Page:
Mid-Century Modern is a polarizing decor style. Fans love its simplicity; foes contend that it’s too simple, if not cold and boring.
It’s true that MCM style leans toward the simple. “Function over form” was a major tenet of Alvar Aalto, Charles and Ray Eames, George Nelson, and other giants of Mid-Century Modern design. You won’t find carved cabriole legs and scrolled aprons on MCM tables, fringed and pleated skirts on MCM sofas, tiers of crystals on MCM lighting.
Mid-Century Modern’s simplicity is why it can complement so many other styles. Incorporating one or two elements of MCM design will refresh and update just about any other aesthetic—even traditional.
Hallmarks of MCM
The technologies behind fiberglass, molded plywood, and chrome plating came into their own during the mid-20th century, and designers took advantage of them to create furnishings in colors and shapes that were previously impossible or impossibly expensive to produce. Most of Mid-Century Modern’s distinctive elements are a result of these innovations, including:
• Curvaceous silhouettes. Moldable materials such as fiberglass and plastics allowed for kidney-shape tabletops, egg-shape chairs, and all manner of curves and swoops that could not be easily or affordably produced with just wood, stone, and glass.
• Splayed, tapered, or pin-style legs—and leggy furniture in general. Slender legs gave furniture a more open, airy vibe, a perfect reaction to the heavier furnishings of the early 20th century and centuries prior. Just as skirts allowed women to show more of their legs by the mid-’60s, upholstered furniture did away with skirts altogether to flaunt its sleek gams. These lighter designs also echoed the optimism and buoyancy of the post-World War II era. And splayed legs in particular provided a fun contrast to all those newfound curves.
• Juxtaposing natural and manmade materials. Bentwood chairs around a molded plastic table. A bar cart made of brass and glass or acrylic. A bouclé-upholstered sofa with sleek white-oak or chrome legs. Mid-Century Modern design reveled in both new technologies and timeless natural beauty.
• Pops of color. Neutrals were just one element of a Mid-Century Modern palette. Muted colors, such as the notorious avocado green and burnt orange that dominated the era’s kitchens, were another. But MCM style also incorporated splashes of bold primary colors that were now achievable in plastics.
• Square tufting on upholstery. What diamond tufting was to Victorian settees and sofas, square tufting was to MCM chairs and chaises, particularly those upholstered in leather (real or faux).
• Sputnik lighting and other Atomic Age motifs. Sputnik light fixtures were named after the first manmade Earth satellite, a metallic globe with four long antennae stretching out toward one side. In actuality, the lighting more closely resembled the atom-inspired imagery of that era, a sort of Space Age take on the venerable starburst motif. Lighting, mirrors, and other elements characterized by numerous spokes, often punctuated with small orbs, spoke to the era’s interest in space and science.
Adding MCM to Your Style
So you’re now sold on the beauty of Mid-Century Modern design and want to incorporate it among your existing furnishings? Find suggestions below based on your core aesthetic (and if you’re not sure what that is, check here).
New Traditionalist: You might think that New Traditionalist style, with its focus on Old World elegance, would be the most incompatible with Mid-Century Modern. But the simplicity of MCM makes it ideal for ensuring that a room rich with ornate antiques, Persian rugs, ginger jars, and portraits in gilded frames doesn’t feel too heavy. One way to start is by adding one or two pieces that put a Mid-Century Modern twist on a classic design, such as a wingback chair with exaggerated curves or a free-form Aalto vase in lieu of a chinoiserie version. Another option is to use transparent acrylic furnishings as your gateway to MCM, such as pairing acrylic side chairs with a more elaborate dining table or setting a clear console table beneath a classical artwork.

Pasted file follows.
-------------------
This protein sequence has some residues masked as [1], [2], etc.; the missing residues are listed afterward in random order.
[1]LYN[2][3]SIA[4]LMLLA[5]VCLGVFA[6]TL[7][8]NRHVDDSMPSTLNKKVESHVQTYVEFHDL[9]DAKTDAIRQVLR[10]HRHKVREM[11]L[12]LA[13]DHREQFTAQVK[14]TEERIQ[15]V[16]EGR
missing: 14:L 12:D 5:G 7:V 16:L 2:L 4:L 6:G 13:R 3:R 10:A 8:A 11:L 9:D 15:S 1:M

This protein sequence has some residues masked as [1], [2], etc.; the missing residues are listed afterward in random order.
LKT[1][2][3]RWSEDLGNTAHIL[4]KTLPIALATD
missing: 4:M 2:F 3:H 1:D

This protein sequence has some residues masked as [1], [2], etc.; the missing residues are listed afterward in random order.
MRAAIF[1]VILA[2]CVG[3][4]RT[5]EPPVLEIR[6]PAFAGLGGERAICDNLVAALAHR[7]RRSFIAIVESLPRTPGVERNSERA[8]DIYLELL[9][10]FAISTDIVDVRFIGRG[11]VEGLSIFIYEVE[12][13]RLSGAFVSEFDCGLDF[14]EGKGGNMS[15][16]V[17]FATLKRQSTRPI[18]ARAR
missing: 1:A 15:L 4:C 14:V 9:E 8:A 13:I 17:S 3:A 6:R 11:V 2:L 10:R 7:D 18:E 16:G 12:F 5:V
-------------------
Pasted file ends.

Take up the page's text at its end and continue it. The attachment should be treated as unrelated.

Eclectic: With its anything-goes vibe, Eclectic style tends toward maximalism. The clean silhouettes of MCM serve as a palate cleanser while allowing the more dramatic pieces to really shine. (If everything is special, then nothing is!) A floor lamp with a simple tripod base, for instance, brightens a room without distracting from a gallery wall, while a minimalist sofa with unobtrusive tapered legs sets an ideal backdrop for a vibrant assortment of patterned pillows.
Naturalist: The wood frames integral to so much MCM design are tailor-made for Naturalist interiors, as are the more muted colors of the MCM palette. But why not enliven a quiet Naturalist scheme with some of the flashier elements of Mid-Century Modern, bearing in mind that “flashy” is relative here. Brass, another dominant MCM material, provides both warmth and metallic glimmer, so why not consider a minimalist side table that incorporates marble, wood, and brass or a Space Age chandelier with a bevy of glass globes?
Curator: Along with the warm glow of brass, the cool glimmer of chrome fits right in with the Curator’s love of glamour, whether it’s a sleek ceiling fan with a chrome finish, a chrome-and-glass occasional table, or a lambswool-upholstered bench with silvery stretchers. For a space that already has its share of shine and shimmer, consider pieces that play up the sculptural shapes of MCM design in wood, such as a geometric oak side table or an étagère that teams rectangular wood shelves with square iron brackets.